Managing concept decision making in product development practice
2011 (English)Doctoral thesis, comprehensive summary (Other academic)
Making concept decisions is a crucial activity for product-developing companies since these decisions have high impact on the subsequent development and launch of the product. Consequences of unsuccessful concept decisions can be severe, e.g. missing out on business opportunities or spending money on rework. This thesis investigates concept decision making in product development practice and contributes by enhancing the understanding of what is actually happening, the difficulties experienced in the process, and how to manage and improve concept decision making. Such enhanced understanding should serve as a basis when support methods for concept decision making are developed. In-depth studies have been conducted in a Swedish automotive company, focusing on the technical system level of the product.
The concept decision process was found to be a web of interconnected activities, embedded in the concept development process, and with several actors on different hierarchical levels. An overarching challenge identified in concept decision making was to achieve compatibility before completeness, meaning that compatibility between product systems must be met before the system solutions are completely developed. In addition, a number of conflicts intrinsic in the process were revealed, pointing to underlying causes of the difficulties in managing concept decision making. These conflicts are omnipresent due to the product and organizational complexity and have to be handled by the product developers in their daily work.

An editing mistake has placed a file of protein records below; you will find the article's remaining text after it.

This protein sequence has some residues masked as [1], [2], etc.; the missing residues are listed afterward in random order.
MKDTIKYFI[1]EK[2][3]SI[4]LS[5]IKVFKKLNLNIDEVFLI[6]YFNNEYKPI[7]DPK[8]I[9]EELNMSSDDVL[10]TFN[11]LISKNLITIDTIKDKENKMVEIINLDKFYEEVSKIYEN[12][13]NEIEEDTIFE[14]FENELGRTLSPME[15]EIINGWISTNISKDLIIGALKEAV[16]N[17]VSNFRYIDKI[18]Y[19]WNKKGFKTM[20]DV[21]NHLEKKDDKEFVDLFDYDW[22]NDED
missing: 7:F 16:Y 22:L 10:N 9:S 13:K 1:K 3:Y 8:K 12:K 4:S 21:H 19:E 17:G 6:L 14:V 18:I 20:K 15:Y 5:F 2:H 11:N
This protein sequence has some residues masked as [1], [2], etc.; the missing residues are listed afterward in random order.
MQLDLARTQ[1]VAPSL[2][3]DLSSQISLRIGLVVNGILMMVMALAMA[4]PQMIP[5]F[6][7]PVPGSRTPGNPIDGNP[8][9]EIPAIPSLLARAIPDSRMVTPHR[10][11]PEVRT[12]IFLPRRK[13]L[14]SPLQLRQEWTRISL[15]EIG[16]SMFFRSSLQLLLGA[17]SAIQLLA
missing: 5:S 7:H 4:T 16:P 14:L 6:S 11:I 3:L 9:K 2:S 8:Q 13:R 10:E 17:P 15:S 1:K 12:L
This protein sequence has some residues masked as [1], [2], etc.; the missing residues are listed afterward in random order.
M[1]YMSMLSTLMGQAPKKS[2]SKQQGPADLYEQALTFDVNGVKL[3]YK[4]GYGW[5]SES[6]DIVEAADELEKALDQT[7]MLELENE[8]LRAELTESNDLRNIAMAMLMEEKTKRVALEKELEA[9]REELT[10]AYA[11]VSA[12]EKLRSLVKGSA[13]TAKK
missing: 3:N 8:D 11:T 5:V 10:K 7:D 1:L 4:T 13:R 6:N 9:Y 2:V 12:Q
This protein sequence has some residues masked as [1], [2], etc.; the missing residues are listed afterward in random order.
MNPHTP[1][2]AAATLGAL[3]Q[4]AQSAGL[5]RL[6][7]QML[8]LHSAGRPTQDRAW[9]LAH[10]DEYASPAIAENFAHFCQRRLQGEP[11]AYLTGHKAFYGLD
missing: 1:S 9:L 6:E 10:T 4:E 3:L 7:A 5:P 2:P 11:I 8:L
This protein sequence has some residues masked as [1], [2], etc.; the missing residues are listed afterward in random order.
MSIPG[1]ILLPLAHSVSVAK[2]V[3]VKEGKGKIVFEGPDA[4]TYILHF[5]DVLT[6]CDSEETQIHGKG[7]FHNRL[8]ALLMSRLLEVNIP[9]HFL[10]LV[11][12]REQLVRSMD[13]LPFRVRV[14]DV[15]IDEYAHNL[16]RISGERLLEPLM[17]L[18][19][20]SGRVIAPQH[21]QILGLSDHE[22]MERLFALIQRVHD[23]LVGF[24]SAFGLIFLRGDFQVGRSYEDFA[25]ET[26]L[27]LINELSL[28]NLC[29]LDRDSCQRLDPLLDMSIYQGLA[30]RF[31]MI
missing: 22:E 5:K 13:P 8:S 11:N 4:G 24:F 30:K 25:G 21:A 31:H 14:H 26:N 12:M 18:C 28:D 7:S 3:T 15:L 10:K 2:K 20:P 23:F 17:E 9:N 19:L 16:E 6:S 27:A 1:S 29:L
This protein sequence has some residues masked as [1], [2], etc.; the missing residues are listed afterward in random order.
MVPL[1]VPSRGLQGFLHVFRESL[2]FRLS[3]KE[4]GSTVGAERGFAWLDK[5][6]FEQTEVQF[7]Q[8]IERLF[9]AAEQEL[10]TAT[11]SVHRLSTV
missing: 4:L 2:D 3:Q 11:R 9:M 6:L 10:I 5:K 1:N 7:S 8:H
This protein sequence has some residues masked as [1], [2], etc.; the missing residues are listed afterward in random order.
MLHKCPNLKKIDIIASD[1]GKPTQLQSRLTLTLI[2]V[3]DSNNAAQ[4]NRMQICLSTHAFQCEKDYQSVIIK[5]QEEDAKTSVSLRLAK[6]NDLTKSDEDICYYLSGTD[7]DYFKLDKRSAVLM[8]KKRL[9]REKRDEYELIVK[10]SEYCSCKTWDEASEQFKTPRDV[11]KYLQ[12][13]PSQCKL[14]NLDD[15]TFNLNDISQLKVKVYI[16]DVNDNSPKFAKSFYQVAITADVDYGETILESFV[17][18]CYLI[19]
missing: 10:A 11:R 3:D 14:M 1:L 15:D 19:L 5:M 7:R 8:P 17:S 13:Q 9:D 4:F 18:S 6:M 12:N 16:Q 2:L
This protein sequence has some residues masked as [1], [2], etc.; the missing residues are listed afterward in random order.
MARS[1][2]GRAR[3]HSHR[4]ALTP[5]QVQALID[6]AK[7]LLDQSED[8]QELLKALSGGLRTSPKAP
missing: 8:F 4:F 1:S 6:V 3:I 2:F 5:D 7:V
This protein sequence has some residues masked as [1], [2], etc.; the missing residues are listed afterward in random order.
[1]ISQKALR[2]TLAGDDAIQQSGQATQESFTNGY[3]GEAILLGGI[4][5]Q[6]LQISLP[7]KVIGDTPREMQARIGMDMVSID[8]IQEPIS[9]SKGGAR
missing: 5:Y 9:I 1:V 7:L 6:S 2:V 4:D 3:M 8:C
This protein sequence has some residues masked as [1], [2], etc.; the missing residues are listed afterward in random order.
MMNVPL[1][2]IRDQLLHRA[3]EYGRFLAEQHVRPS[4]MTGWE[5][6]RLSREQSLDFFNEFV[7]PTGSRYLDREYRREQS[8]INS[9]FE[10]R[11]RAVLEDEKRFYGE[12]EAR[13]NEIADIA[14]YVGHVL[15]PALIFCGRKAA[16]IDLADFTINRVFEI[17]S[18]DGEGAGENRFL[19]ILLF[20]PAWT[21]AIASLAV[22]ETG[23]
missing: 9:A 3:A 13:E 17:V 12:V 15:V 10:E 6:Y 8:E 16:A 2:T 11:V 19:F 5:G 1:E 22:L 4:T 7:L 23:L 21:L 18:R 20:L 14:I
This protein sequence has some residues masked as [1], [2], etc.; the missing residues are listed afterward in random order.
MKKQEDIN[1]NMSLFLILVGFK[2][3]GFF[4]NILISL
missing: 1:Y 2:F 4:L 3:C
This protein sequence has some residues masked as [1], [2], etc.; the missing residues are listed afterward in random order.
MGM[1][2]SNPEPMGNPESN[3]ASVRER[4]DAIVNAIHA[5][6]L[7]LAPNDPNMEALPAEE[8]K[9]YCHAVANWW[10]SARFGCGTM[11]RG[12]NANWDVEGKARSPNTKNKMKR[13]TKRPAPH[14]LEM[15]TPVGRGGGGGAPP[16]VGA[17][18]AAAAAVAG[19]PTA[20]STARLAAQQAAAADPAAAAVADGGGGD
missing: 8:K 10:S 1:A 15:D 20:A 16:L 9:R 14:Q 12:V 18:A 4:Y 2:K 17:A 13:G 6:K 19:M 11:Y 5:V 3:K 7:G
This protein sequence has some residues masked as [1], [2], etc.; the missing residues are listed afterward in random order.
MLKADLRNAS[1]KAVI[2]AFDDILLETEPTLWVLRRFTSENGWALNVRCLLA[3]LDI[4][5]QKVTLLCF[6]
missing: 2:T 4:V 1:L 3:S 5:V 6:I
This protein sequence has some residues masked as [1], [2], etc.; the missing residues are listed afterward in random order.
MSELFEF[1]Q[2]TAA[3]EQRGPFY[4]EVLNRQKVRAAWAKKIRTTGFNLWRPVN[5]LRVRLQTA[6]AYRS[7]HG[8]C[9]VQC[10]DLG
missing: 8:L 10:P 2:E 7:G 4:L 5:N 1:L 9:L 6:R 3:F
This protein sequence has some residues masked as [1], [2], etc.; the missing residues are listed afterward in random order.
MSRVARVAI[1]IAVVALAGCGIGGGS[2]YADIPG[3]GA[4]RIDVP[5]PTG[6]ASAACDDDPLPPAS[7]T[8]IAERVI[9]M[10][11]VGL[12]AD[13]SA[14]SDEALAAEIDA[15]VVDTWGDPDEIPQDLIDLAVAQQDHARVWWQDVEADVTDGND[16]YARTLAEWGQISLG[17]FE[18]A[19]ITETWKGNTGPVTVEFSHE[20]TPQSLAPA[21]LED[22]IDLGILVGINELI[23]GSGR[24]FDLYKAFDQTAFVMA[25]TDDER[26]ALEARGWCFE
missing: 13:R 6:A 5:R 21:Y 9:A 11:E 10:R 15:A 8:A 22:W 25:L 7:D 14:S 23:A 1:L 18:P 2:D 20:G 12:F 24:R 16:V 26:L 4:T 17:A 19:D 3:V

The thesis identifies key elements for improving an organization’s concept decision making: Create meta-knowledge and awareness regarding what influences the process and the actors in the process since there is a general lack of knowledge regarding one’s own and the organization’s decision-making processes; Ask questions to ensure that aspects, previously neglected, are considered; Provide visualizations to enhance understanding of both process and solutions; Provide vision as guidance in everyday decision making and trade-offs; and Ensure reflections since there is a need for actors in the process to reflect on the own decision-making process.
In conclusion, a model to improve the concept decision making in practice is proposed. The model includes a set of proposed activities that are designed to address the previously identified challenges, and was developed in collaboration between researchers and practitioners.
Place, publisher, year, edition, pages
Stockholm: KTH Royal Institute of Technology , 2011. , x, 84 p.
Trita-MMK, ISSN 1400-1179 ; 2011:14
concept decision, decision making, product development, industrial practice
Other Engineering and Technologies not elsewhere specified
IdentifiersURN: urn:nbn:se:kth:diva-43396ISBN: 978-91-7501-138-7OAI: oai:DiVA.org:kth-43396DiVA: diva2:448227
2011-11-11, F3, Lindstedtsvägen 26, KTH, Stockholm, 10:00 (English)
Badke-Scahub, Petra, Professor
Ritzén, Sofia, DocentJanhager, Jenny, Doktor
QC 201110192011-10-192011-10-142011-11-22Bibliographically approved
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